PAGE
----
Basketball Ireland and other National Governing Bodies of sport are to meet the Minister of State for Sport and the Gaeltacht, Jack Chambers, on April 9th. High on the agenda will be a discussion about the timetable for when indoor sport, in particular, will be allowed to resume training and activity.
“Basketball and indoor sports, in general, seem to be a Government afterthought, when it comes to issuing guidelines, despite having ample time to factor us in,” said Basketball Ireland CEO Bernard O’Byrne.
“We now have to wait another 10 days before hopefully, we get some clarity at next week’s meeting with Minister Chambers.”
“We need a roadmap so our international teams, clubs and players can start looking to the future. At the moment there isn’t any indication as to when our elite squads and adult players can resume training. We are obviously keen to see our Irish international squads being allowed to collectively train, in order to give them the best chance of success at the European Championships, should they go ahead, having not been able to play competitively domestically this season.”
Yesterday we made the point that Lockdown restrictions around the world have been less onerous than we have endured. If schools are allowed back in indoor settings of 30 plus individuals for periods of six hours in a day, what then is the logic behind preventing 15 come together for less than one hour in a hall larger than any classroom, with supervisors fully committed to implementing whatever protocols are deemed necessary?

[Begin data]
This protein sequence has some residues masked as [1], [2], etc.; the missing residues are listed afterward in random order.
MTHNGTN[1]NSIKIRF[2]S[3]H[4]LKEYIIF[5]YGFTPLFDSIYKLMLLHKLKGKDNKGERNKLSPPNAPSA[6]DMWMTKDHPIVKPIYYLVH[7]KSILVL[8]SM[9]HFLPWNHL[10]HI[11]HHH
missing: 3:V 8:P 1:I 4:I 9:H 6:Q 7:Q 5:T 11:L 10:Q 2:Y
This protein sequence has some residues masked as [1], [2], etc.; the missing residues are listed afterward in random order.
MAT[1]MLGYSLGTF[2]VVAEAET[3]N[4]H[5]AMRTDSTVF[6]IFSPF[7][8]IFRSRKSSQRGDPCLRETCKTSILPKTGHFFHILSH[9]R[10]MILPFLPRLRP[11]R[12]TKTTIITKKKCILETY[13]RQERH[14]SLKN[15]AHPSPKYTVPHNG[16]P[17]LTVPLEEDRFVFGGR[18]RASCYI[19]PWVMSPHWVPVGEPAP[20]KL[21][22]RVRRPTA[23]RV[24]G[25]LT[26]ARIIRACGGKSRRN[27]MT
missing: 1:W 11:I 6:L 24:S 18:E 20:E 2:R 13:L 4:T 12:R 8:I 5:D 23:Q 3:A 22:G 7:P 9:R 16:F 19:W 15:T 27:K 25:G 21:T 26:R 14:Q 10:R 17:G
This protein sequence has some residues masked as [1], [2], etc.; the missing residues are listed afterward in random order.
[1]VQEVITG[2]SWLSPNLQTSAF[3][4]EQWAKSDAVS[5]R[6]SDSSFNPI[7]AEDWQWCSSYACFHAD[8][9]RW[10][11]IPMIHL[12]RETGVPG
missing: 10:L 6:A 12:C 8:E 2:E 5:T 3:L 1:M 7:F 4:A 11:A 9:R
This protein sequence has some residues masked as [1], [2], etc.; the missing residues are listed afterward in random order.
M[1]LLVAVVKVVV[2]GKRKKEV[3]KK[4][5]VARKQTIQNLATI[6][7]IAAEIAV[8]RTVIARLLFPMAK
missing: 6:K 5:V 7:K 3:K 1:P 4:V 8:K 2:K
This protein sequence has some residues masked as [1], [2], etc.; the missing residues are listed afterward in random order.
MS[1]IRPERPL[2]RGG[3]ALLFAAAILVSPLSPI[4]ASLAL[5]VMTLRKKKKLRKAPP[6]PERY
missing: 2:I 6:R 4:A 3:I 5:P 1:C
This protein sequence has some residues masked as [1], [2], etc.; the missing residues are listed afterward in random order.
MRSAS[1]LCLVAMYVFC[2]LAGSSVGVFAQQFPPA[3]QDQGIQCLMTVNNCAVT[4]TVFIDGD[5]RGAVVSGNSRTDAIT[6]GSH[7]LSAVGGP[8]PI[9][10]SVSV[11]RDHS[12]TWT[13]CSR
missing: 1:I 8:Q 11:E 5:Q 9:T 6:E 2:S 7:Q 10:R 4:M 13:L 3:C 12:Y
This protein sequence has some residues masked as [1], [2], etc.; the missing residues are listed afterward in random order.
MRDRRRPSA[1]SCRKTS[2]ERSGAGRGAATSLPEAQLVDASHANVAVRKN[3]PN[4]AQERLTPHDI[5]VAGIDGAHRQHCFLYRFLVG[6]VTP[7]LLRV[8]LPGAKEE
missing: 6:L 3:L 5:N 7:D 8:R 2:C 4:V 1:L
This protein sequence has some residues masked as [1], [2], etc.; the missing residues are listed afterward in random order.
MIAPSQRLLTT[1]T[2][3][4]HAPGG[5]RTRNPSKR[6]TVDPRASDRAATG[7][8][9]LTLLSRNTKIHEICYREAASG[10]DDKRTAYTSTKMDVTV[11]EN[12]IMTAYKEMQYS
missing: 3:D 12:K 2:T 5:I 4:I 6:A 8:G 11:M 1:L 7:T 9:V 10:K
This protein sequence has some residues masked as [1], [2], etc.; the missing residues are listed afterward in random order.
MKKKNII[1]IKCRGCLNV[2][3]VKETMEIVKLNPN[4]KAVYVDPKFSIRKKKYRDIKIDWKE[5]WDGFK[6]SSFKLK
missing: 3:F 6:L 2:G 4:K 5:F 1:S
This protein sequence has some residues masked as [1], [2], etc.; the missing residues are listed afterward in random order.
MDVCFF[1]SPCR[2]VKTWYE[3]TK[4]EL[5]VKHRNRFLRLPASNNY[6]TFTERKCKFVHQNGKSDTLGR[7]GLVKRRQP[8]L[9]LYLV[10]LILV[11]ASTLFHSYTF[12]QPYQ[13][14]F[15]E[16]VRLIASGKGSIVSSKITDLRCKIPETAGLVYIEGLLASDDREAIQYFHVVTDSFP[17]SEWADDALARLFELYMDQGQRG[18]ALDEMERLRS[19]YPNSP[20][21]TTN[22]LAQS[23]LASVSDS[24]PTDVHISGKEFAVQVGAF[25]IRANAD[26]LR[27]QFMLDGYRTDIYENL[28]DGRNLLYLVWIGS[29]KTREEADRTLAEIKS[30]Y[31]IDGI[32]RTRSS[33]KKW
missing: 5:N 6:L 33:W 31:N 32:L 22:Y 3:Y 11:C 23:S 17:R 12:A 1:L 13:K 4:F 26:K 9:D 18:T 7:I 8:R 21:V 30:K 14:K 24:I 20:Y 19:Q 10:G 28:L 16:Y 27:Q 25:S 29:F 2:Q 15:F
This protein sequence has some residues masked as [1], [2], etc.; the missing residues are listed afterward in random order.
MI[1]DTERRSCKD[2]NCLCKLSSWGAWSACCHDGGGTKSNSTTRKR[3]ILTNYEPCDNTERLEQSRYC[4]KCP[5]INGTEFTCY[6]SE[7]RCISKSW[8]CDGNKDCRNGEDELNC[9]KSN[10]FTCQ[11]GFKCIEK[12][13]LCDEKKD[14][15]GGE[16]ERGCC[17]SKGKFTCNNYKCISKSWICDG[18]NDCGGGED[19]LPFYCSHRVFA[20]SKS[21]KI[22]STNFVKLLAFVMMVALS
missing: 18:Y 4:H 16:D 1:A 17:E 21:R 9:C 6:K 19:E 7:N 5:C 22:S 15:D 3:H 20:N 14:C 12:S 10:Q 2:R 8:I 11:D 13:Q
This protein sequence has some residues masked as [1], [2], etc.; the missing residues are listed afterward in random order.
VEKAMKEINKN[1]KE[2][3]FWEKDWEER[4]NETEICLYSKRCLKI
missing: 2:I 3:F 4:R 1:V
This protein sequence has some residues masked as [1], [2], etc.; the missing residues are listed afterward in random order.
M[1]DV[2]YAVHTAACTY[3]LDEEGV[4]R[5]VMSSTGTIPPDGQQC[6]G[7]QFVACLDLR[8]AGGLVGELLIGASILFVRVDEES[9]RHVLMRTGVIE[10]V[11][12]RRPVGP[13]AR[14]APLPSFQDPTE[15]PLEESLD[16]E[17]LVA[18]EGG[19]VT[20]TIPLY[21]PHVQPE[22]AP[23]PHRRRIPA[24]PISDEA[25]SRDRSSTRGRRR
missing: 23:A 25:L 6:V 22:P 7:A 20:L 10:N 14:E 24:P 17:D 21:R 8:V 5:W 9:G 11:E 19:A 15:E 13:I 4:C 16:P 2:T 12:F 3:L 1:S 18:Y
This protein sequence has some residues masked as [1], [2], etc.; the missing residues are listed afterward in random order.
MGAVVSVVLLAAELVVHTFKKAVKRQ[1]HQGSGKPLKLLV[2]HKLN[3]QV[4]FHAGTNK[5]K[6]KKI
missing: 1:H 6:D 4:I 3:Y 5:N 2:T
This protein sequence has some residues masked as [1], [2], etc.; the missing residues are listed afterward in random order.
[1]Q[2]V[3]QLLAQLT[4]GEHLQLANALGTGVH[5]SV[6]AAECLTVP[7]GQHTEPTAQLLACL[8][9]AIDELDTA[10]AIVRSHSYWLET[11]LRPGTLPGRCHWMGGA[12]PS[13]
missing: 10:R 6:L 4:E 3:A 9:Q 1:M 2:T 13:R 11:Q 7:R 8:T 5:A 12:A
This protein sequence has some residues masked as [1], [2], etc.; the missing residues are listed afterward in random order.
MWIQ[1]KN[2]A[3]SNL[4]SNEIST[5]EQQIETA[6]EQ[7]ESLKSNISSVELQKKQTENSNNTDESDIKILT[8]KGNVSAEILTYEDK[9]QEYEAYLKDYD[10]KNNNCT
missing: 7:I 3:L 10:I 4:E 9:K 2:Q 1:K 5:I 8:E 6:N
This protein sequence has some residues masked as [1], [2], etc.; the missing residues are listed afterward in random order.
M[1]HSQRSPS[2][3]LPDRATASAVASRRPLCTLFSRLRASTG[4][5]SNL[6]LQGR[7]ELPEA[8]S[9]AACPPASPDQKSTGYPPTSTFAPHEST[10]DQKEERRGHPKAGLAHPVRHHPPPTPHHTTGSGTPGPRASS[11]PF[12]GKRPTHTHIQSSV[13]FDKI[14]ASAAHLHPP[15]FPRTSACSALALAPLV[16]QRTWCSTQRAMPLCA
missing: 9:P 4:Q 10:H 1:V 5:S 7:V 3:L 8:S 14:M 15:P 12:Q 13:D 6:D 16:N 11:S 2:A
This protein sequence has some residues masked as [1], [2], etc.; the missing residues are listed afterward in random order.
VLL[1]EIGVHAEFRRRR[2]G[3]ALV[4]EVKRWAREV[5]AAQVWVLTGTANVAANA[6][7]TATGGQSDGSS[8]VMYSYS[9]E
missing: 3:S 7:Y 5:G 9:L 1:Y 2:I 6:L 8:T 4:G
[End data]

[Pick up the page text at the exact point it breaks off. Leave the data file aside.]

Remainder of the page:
Indoor sporting activity is in a similar position to pubs and restaurants, shops and cinemas in terms of pleading its case, but if the general feeling is that sport is OK now because at least it has something, then that will be a great disservice to the tens and hundreds of thousands who play sports maybe better suited to our temperate climate.
The changes revealed last night about shops that provide children’s shoe fitting services arose from the position being highlighted and action taken.
Nobody is under any illusion about the complexity of the challenge facing the Government, or indeed the present danger that exists in the continued transmission of the pandemic.
What the sporting bodies will look to get though is a sense of some dates, tied into the vaccine roll out on when a return might be possible.
Sport for Business Partners